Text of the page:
/ Brazing/welding iron casting?
I've acquired (another) heavy pillar drill - a Startrite Mercury.
The base has cracked at the back and the top surface has dipped a little relative to the back side wall, almost certainly from someone over-tightening through the rear bolt hole.
The drill is stable enough with the remaining 2 holes but I'd like to repair it cosmetically and preferably structurally.
For the structural I can see several options:
1. I could get some 3/16 plate and sandwich the weak spot top and bottom to spread the clamping load; I'd also prop up the lower plate with a stack of washers. This would make it hard to get the top to look nice.
2. I could try to press out the sagged part and ask someone to weld it up. My worry is thta the cracks will propagate during the pressing and more so when heated.
3. I could ask someone to try to braze fill the sagged part?
4. I could leave the cracking alone and use filler and paint...
I haven't learnt to weld, so it would be off to the local garage for welding/brazing... which may not be economic for the value of the drill (which is otherwise in nice shape). Advice or other suggestions?
Where abouts are you based?
Any chance of a photo of it, it's hard to say otherwise.
Based in Buckinghamshire; if you pm me I'll send a piccie
Thanks for the help
Have you thought about something like J&B putty to fill in the gap, before painting it? It's a steel impregnated putty with a hardener, and you mix the two together and they stick to whatever it is and (apparently) harden enough to be drilled and things. A car mechanic on youtube (Scotty something) has spoken of repairing engine casing parts with it.
It's a funny thing with practical things like this, I find, in that I can have almost an emotional aversion to things which don't feel like 'doing it properly', when they'd be fine to do.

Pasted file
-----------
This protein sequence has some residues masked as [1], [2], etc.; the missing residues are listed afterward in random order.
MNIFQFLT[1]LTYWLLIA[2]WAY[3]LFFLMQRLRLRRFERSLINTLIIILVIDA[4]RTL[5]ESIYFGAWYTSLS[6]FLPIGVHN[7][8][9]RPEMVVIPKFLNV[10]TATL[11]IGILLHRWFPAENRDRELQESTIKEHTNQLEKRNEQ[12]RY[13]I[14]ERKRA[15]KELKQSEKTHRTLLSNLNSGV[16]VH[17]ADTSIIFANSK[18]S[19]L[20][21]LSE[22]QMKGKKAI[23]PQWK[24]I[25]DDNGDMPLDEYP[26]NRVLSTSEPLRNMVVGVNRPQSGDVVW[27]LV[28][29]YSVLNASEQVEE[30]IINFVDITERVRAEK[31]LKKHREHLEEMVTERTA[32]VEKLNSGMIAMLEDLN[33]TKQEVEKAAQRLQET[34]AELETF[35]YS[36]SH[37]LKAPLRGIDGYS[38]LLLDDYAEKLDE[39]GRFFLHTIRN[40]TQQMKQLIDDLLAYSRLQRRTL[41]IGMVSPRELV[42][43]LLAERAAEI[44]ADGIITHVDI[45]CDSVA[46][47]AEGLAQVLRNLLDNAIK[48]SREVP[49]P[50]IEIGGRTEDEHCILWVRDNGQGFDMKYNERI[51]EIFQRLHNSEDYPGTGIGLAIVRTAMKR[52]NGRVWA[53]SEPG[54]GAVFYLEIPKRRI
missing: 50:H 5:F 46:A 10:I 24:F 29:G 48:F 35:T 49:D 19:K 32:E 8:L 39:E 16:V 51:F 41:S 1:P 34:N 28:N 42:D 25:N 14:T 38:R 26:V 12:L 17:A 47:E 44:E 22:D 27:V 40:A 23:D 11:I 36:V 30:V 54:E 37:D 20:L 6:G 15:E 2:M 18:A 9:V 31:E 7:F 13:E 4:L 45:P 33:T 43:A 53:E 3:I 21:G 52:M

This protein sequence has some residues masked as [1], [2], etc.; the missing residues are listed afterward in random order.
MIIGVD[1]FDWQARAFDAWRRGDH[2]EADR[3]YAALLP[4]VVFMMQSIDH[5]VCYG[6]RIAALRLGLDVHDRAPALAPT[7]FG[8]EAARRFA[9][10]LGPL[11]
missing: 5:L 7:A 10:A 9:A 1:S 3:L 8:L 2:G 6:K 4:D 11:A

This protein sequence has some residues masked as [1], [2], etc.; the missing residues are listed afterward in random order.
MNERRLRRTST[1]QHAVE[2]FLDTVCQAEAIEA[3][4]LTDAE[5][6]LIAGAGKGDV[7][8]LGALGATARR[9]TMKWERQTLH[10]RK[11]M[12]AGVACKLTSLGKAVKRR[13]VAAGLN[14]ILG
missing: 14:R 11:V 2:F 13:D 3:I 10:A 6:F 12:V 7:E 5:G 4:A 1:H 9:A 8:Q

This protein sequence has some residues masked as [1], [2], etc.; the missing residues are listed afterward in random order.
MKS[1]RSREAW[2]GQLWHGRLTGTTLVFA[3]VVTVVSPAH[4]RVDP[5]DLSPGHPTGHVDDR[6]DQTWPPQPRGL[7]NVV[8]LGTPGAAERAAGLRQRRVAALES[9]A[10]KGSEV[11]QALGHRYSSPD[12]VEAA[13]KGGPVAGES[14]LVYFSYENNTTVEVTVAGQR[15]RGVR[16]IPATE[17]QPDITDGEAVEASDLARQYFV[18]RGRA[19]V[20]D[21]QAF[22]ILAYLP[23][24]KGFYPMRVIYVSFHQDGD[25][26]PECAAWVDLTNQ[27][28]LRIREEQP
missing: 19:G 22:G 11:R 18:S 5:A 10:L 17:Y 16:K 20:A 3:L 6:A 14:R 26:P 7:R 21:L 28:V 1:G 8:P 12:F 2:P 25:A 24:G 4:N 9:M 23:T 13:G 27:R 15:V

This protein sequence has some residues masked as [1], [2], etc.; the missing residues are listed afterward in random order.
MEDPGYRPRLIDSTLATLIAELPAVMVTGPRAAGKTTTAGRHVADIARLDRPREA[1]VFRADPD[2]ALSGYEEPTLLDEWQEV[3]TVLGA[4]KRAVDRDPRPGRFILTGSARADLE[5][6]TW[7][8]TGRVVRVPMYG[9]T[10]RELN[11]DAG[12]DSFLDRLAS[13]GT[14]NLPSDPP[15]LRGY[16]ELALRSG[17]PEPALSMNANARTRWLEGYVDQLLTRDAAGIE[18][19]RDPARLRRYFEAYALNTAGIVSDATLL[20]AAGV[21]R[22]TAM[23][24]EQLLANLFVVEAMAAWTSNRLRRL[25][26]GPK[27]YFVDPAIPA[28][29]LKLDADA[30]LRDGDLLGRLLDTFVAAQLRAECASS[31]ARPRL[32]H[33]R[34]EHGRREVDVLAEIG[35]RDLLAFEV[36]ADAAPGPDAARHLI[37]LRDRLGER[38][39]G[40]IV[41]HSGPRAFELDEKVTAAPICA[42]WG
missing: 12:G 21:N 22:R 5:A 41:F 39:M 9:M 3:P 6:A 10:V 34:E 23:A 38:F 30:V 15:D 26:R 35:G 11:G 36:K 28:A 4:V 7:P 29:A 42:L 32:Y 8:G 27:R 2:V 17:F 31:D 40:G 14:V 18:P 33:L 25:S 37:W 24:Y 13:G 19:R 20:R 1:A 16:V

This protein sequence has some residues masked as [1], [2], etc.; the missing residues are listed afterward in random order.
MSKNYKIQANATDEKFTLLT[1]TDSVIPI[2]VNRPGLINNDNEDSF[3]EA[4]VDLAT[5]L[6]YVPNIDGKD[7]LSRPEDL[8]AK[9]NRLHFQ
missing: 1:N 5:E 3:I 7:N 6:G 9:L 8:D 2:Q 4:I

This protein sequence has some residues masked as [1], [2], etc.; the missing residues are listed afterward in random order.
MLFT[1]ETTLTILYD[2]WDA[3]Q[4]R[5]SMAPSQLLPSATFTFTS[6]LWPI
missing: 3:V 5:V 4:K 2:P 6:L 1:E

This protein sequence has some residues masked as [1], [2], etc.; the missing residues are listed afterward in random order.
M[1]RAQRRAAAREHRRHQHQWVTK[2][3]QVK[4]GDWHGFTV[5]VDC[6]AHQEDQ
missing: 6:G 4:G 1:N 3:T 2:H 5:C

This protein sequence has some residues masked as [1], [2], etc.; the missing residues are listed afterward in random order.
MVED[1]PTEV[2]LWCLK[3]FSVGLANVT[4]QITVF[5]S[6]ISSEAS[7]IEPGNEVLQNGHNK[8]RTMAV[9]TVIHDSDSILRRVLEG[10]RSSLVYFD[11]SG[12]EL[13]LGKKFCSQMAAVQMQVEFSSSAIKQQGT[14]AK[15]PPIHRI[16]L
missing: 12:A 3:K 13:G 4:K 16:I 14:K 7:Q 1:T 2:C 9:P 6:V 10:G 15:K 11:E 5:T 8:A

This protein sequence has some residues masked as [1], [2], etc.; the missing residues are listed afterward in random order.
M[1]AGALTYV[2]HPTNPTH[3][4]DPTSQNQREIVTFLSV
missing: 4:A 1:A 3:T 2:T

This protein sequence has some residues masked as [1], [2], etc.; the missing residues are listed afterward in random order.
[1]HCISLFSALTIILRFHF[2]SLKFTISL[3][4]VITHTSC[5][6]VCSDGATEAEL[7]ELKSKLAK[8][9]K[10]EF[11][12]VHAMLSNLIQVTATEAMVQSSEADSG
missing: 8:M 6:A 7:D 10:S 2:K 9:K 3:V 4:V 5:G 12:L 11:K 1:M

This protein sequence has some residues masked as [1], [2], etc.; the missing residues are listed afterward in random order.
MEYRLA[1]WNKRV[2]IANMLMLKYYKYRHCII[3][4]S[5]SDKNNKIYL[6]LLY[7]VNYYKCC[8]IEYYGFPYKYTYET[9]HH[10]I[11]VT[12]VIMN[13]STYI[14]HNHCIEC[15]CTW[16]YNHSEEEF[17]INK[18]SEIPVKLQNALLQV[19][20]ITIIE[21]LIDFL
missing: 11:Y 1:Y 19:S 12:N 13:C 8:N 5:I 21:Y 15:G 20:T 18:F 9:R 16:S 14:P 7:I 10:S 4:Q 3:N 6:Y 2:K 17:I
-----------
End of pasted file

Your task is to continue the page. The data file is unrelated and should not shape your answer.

Applying heat or force is very likely to make the crack propagate, and in cast iron it'll shoot straight across like it's glass. While it can be brazed, it's a specialist process, and involves heating the entire part up slowly and evenly, and then cooling it similarly afterwards - not a cheap business.
I have seen a well known engine manufacturer use something similar to repair heavily cavitated engine blocks used to power a fleet of trains (operator didn't add the additive packs to their coolant as it was "too expensive", wound up having to withdraw vehicles from service to pull the engine rafts off). If it stands up to the conditions inside the cylinder on a big old diesel engine like that I suspect it will survive well in a workshop environment!
Ah OK I'm a fair way from you then, I'd offer to have a look otherwise.
I have seen people drill holes at each end of a crack to prevent propagation but never tried it myself.
If the drill is fine to use I'd be very tempted to let sleeping dogs lie!
I thought this Wurth putty looks promising as a metal repair putty. SJS Cycles are a great shop and only sell decent quality things, they've frame building experience and are pretty cautious in their approach. Their Thorn own brand bikes (and steel touring racks) have 5mm holes and bolts rather than the standard 4mm for example.
If it was my drill I'd possibly buy a new small diameter drill bit and drill a hole at either end of the crack, and then fill it with this putty.
Edit: Steel Epoxy Stick.
An epoxy based hand malleable putty with the hardener forming the core of the stick
When mixed the product rapidly hardens ensuring rapid repairs to many different components and materials.
When fully cured the material can be drilled, tapped, filed, sanded or overpainted.
Simple to use putty formulation ensures no runs or drips of product.
Adheres even in the presence of liquids e.g. underwater.
Application Areas: Cylinder-blocks, Heads, Castings, Damaged threads, Worn Shafts, Water Pipes, All steel components